Cap. Table: Kelkoo

Kelkoo is a great case study. It was one, not to say the, success story of the Internet in France and even in Europe. It was acquired by Yahoo for €475M in 2004. It was extremely ambitious from its foundation and had an amazing pan-European strategy thanks to acquisitions in Spain, the UK and Scandinavia: DondeCom, Shopgenie and ZoomIT. Kelkoo raised more than €45M in less than 12 months! Therefore the founders faced a huge dilution linked to three rounds of financings and these three mergers & acquisitions (“M&As”).

The capitalization table and the figures below show the evolution of the numbers. I am aware that these data are dry, tough to read, but if the reader accepts to follow me, he or she may find them of interest. Let us begin by the last table which describes the financing rounds. In 1999, Kelkoo was founded by five individuals (Chappaz, Lopez, Amouroux, Odin and Mercier) and immediately financed by two venture capitalists (“VCs”): Banexi and Innovacom. The two funds provided €1.5M in December 1999 (A round) and then a little more than €4M in March 2000 (B round). There is an important detail to notice: there was a 1 to 50 stock split between the two rounds; it explains the huge difference in the numbers as well as the fact that the price per share of €24.67 of the A round is equivalent to €0.50 after the split. The price per share of the B round was €1.45. The five founders had shared their stock as 1/3 to Chappaz, 1/3 to Lopez and the remaining between the three others. However options were granted to Chappaz and Mercier at B round to give a new founders’ balance. The pies below give therefore different ratios. Dominique Vidal is not a founder but was working with Banexi when Kelkoo was founded. He joined the founders to become a managing director and received initially 338’000 shares. He received more shares with time but the final number is not known (so I make an assumption in his case). Finally a stock-option plan was created to incentivize employees. Those had virtually 19% of the company at round B. We were only in March 2000 and the data are already complex. The capitalization table can be read on the right part with number of shares or on the left part as percent of the company.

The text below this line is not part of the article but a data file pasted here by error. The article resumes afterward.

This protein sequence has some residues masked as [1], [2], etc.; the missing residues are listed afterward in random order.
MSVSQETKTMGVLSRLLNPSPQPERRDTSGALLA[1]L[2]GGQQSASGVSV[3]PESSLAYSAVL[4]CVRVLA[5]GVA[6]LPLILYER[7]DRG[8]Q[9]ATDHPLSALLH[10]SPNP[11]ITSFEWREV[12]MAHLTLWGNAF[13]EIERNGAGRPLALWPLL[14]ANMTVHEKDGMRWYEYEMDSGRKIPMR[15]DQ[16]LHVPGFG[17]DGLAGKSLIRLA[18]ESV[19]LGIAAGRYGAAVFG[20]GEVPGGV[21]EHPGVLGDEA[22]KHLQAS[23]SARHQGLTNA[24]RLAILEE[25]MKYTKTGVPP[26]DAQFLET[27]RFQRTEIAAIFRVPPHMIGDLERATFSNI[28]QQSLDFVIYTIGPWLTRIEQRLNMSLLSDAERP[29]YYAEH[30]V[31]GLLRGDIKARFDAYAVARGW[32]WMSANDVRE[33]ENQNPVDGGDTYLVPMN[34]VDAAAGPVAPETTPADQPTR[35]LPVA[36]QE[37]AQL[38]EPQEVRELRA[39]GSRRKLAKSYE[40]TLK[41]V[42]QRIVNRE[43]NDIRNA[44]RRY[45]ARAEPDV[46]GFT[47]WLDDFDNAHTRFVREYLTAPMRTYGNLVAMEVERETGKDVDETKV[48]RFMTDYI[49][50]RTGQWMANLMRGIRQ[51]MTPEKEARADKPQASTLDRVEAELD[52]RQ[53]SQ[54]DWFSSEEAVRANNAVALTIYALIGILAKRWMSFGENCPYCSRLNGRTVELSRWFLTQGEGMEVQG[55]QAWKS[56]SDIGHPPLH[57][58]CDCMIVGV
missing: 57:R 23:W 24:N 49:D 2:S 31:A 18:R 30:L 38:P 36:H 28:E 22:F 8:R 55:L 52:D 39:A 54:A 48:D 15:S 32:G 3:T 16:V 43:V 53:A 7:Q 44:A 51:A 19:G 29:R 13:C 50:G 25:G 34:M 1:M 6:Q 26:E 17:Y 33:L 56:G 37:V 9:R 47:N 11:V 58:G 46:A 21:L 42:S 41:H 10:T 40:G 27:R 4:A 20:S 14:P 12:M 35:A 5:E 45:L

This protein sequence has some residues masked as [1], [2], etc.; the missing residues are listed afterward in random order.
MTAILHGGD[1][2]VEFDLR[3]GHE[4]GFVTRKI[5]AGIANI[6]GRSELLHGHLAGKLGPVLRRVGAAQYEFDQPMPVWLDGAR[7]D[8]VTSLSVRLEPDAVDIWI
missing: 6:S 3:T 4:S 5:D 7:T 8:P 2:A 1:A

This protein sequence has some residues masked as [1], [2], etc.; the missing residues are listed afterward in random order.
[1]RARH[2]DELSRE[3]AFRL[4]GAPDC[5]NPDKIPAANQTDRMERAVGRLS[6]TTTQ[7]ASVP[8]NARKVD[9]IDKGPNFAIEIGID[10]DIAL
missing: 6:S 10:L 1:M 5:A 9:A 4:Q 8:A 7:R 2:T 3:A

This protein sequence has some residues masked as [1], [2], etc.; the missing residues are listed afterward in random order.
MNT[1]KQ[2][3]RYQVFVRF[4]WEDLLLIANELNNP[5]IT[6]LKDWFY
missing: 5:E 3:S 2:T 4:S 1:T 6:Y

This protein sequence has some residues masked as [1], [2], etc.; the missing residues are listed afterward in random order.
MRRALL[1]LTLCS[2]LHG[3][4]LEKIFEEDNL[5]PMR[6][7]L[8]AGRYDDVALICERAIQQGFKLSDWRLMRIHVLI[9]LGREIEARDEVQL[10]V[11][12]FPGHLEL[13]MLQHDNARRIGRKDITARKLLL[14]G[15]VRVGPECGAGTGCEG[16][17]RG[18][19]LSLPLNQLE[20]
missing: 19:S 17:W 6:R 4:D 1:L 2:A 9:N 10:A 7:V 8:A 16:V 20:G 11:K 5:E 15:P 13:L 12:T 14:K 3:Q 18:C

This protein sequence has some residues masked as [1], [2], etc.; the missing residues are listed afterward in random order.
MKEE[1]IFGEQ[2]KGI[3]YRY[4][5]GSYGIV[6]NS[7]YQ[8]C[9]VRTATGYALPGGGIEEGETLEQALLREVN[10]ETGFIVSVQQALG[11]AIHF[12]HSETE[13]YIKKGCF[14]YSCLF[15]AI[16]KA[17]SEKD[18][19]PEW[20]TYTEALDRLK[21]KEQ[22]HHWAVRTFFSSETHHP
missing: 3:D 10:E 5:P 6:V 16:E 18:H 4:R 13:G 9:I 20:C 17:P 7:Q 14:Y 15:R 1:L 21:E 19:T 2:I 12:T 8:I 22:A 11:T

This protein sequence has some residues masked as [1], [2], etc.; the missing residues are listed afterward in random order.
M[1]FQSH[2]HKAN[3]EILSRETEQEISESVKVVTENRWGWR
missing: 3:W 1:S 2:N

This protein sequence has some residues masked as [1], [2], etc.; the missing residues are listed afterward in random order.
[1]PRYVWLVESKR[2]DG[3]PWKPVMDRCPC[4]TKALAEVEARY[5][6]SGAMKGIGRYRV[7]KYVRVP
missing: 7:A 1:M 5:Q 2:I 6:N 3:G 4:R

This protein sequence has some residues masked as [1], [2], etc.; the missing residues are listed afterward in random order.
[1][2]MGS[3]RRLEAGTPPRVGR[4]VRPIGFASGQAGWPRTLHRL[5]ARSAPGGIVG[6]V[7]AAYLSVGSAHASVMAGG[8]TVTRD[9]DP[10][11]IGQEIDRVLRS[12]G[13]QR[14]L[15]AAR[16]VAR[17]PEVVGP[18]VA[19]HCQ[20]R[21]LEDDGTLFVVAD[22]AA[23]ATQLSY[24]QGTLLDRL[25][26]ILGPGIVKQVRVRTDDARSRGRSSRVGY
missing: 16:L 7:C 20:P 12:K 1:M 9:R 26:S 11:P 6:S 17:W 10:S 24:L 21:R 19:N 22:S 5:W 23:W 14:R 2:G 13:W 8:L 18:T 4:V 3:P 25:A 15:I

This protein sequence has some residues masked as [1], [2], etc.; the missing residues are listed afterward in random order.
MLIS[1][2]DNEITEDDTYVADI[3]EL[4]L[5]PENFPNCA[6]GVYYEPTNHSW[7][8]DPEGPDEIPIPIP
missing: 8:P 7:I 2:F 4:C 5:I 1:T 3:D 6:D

(Click on pictures to enlarge or download)

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The situation is even more complex with the acquisitions. First DondeCom (Spain) and ShopGenie (UK) in June 2000. Kelkoo kept about 50% of the shares and the new entrants the other 50%. Also in June 2000, Kelkoo raised its C round of €30M. In September another €6M were raised with the same terms. Initially the price per share was €1.99. But there was a major condition: Kelkko had to provide an exit, a liquidity event to the investors in 2001 or the price per share would decrease to €1.70. There was no IPO or M&A for Kelkoo, i.e. no exit, so that the investors received free shares to reduce the price per share. This implies a valuation of €96M for the C round and the investors of that round owned 37% of Kelkoo. Then came the ZoomIT acquisition, which gave a little less then 30% to the new comers.

Yahoo bought Kelkoo for €475M meaning a price per share of €5.7 if the reader accepts that the total number of shares is correct. The last column therefore gives the value of their shares for all stockholders (but it does not indicate it much these cost; this cost would have to be deducted to know the profit before tax). I can not be too far from real numbers but as I said with my previous examples (Skype, mysql) these numbers are never sure at 100%. The capital increases are however well described in documents from the register of commerce that I bought for this study. The exact number of exercised shares is however unsure. These documents were my only source of information for this study. The history of Kelkoo is also written in the book “Ils ont réussi leur start-up” at Village Mondial (Pearson France). Pierre Chappaz is today the CEO of Wikio and is also the author of an excellent blog, Kelblog. Finally, Pierre made a great presentation of his stroy at EPFL in 2005.

Source: www.euridile.fr

(Click on pictures to enlarge or download)

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